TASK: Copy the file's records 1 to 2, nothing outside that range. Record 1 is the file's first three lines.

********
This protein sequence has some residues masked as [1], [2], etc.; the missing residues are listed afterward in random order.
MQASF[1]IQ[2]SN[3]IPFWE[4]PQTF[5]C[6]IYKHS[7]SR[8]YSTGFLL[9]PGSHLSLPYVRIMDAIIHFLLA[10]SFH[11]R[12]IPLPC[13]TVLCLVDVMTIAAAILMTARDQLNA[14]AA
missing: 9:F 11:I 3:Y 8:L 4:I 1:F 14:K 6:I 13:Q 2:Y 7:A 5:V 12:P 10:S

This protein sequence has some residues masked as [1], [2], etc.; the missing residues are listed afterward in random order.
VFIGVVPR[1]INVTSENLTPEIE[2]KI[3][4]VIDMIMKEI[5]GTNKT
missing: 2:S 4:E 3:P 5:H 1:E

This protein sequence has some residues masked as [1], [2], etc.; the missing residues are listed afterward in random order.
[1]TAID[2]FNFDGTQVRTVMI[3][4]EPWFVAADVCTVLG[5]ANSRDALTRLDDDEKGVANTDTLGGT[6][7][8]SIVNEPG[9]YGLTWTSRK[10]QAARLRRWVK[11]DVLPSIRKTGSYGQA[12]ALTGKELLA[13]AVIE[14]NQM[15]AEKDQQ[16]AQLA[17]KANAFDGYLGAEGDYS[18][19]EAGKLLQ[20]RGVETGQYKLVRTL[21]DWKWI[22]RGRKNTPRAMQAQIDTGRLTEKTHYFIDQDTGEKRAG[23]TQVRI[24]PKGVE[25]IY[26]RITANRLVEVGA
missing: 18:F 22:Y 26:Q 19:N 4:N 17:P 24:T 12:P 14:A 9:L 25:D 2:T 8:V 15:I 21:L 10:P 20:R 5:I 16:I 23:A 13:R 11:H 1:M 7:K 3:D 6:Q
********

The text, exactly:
This protein sequence has some residues masked as [1], [2], etc.; the missing residues are listed afterward in random order.
MQASF[1]IQ[2]SN[3]IPFWE[4]PQTF[5]C[6]IYKHS[7]SR[8]YSTGFLL[9]PGSHLSLPYVRIMDAIIHFLLA[10]SFH[11]R[12]IPLPC[13]TVLCLVDVMTIAAAILMTARDQLNA[14]AA
missing: 9:F 11:I 3:Y 8:L 4:I 1:F 14:K 6:I 13:Q 2:Y 7:A 5:V 12:P 10:S

This protein sequence has some residues masked as [1], [2], etc.; the missing residues are listed afterward in random order.
VFIGVVPR[1]INVTSENLTPEIE[2]KI[3][4]VIDMIMKEI[5]GTNKT
missing: 2:S 4:E 3:P 5:H 1:E